“Multi-jurisdictional, or cross-border, practice is more common, particularly in Tennessee, where we border more states than another state in the union,” Ward said. “This can be seen in the increase in applications for admissions without examination in recent years.”
There was a 90.4 percent increase in such requests in Tennessee between 2012 and 2016.
– Bill Dries
Quarterback and Tight End Leaving University of Memphis
Brady Davis, a quarterback recruited by former University of Memphis coach Justin Fuente, announced via social media he has been granted his release and will seek to continue his collegiate career elsewhere.
Davis, who missed the 2016 season with a knee injury, was recruited out of Starkville (Miss.) High School in 2015. He served as the third-string QB last season behind Riley Ferguson and David Moore. Davis appeared in one game last season and carried the ball one time for one yard; he did not attempt a pass.
Davis has two years of eligibility remaining. With Davis leaving the program, the QB competition this season is among Moore, Brady White and Connor Adair.
Tight end Nick Robinson also requested his release. Robinson, originally recruited as a receiver, redshirted last season and has four years of eligibility remaining.
– Don Wade
Two U of M Students Receive Prestigious Fulbright Awards
Two University of Memphis students have received prestigious Fulbright U.S. Student Program awards for the 2018-2019 academic year from the U.S. Department of State and the J. William Fulbright Foreign Scholarship Board.
Robert Warren Apple, a Ph.D. candidate in musicology and graduate assistant in the Rudi E. Scheidt School of Music, received the Fulbright-Mach Award, which will allow him to travel to Austria for nine months to continue his dissertation research on music composed for the keyed trumpet.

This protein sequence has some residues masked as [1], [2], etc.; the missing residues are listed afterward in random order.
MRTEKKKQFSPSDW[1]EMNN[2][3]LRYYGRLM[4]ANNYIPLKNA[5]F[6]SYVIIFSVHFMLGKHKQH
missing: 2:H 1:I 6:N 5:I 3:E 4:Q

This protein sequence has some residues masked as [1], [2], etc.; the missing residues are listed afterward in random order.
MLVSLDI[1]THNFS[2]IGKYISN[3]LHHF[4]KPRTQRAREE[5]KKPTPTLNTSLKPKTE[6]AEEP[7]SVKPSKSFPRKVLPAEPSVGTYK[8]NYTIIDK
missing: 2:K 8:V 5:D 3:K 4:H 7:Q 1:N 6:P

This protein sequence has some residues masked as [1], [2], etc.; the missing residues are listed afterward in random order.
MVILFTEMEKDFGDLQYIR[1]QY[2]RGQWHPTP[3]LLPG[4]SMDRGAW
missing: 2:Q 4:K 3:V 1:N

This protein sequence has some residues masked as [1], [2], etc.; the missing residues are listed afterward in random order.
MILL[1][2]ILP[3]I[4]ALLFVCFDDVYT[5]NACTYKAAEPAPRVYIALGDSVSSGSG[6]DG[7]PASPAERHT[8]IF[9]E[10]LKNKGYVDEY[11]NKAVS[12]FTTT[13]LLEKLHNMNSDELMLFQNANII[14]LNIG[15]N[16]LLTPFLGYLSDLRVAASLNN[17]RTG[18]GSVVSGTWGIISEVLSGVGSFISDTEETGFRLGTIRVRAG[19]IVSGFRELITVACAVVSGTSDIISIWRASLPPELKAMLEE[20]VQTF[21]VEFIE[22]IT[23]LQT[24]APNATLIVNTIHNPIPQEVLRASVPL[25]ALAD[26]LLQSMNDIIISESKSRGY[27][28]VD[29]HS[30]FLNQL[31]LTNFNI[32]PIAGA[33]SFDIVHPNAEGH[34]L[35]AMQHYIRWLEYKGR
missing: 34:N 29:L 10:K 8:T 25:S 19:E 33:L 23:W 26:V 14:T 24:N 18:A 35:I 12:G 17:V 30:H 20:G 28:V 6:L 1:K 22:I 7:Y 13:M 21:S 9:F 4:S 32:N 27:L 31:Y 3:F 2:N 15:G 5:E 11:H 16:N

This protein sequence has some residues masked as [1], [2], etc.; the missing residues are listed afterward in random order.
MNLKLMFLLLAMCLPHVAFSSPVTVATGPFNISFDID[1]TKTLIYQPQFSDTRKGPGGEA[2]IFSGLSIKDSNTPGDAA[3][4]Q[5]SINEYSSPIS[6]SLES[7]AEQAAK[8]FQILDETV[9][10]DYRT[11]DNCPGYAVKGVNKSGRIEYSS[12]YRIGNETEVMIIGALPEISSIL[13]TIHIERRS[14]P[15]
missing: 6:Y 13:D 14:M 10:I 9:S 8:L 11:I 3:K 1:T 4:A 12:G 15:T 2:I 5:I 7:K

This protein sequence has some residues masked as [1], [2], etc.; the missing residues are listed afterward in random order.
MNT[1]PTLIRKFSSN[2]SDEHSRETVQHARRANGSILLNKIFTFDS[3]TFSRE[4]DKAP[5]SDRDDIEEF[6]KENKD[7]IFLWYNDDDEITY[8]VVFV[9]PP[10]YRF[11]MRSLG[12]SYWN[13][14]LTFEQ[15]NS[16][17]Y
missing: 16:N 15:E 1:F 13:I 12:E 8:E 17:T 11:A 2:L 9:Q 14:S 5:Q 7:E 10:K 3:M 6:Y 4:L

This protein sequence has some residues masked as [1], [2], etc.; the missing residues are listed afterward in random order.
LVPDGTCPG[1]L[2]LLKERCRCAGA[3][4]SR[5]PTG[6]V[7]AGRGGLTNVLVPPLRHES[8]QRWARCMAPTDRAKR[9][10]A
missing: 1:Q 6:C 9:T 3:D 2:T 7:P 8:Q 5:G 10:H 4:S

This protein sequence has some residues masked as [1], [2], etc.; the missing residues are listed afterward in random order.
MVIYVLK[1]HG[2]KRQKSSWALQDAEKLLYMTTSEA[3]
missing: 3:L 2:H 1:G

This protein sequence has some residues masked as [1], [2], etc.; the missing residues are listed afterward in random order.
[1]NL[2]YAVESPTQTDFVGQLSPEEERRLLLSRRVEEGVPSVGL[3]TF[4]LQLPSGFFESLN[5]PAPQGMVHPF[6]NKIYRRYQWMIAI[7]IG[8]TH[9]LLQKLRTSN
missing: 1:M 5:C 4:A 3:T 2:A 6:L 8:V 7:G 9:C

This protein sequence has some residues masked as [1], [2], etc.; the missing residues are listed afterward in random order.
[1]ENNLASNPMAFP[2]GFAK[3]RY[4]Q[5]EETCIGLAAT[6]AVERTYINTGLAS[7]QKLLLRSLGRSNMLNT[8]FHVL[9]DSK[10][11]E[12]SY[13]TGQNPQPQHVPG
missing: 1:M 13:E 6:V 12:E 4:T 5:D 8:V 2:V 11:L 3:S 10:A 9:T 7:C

“In the course of my dissertation research, I have already documented the existence of previously unknown pieces composed for the keyed trumpet,” Apple said. “Unfortunately, many of these works only survive as unpublished manuscripts that I cannot gain access to here in the States.
“It’s exciting that I can finally travel to Austria to study these pieces and, hopefully, rediscover more,” Apple said.
Danielle Porter, a senior majoring in psychology and Spanish, received a Fulbright Award to serve as an English teaching assistant in Spain.
She will assist in English language classes for pre-schools and elementary schools in the country’s La Rioja region.
Porter, who graduates in May, also will serve as a cultural ambassador to students, faculty, staff and the community.
“I’m proud to represent the University of Memphis and the South while fostering cultural exchange in the Spanish community,” she said. “None of this would be possible without the support of my professors, staff, friends and family.”
– Don Wade
London Cathedral Choristers To Perform at Calvary Church
St. Paul’s Cathedral Choristers from London will perform for free at Calvary Episcopal Church in Memphis on April 23 as part of an eight-venue tour of the U.S.
The tour is part of the Cathedral’s 60th anniversary of the American Memorial Chapel – a tribute to U.S. servicemen who gave their lives in World War II. The chapel was created by Dwight Eisenhower and Winston Churchill, and opened by Her Majesty Queen Elizabeth II in 1958.
“In 1953, St Paul’s was the first U.K. cathedral choir ever to tour the United States,” the Very Rev. Dr. David Ison, dean of St Paul’s, said. “It did so as a ‘thank you’ to the American people following our joint efforts in the Second World War. Over six decades on, we are thrilled such a strong connection remains, and that we are able to honor the special relationship through music.”
Andrew Carwood, director of music at the Cathedral, said the tour also recognizes the thousands of American visitors they welcome to St Paul’s every year.
“This tour is a way of giving something in return, and enabling a wider audience in the United States to experience for themselves the beauty and wonder of the English Choral Tradition, while remembering those who gave so much in fighting for our freedom,” Carwood said.
The performance at Calvary Episcopal Church, 102 N. Second St., on Monday at 7 p.m. is free, but donations will be accepted.
– Daily News staff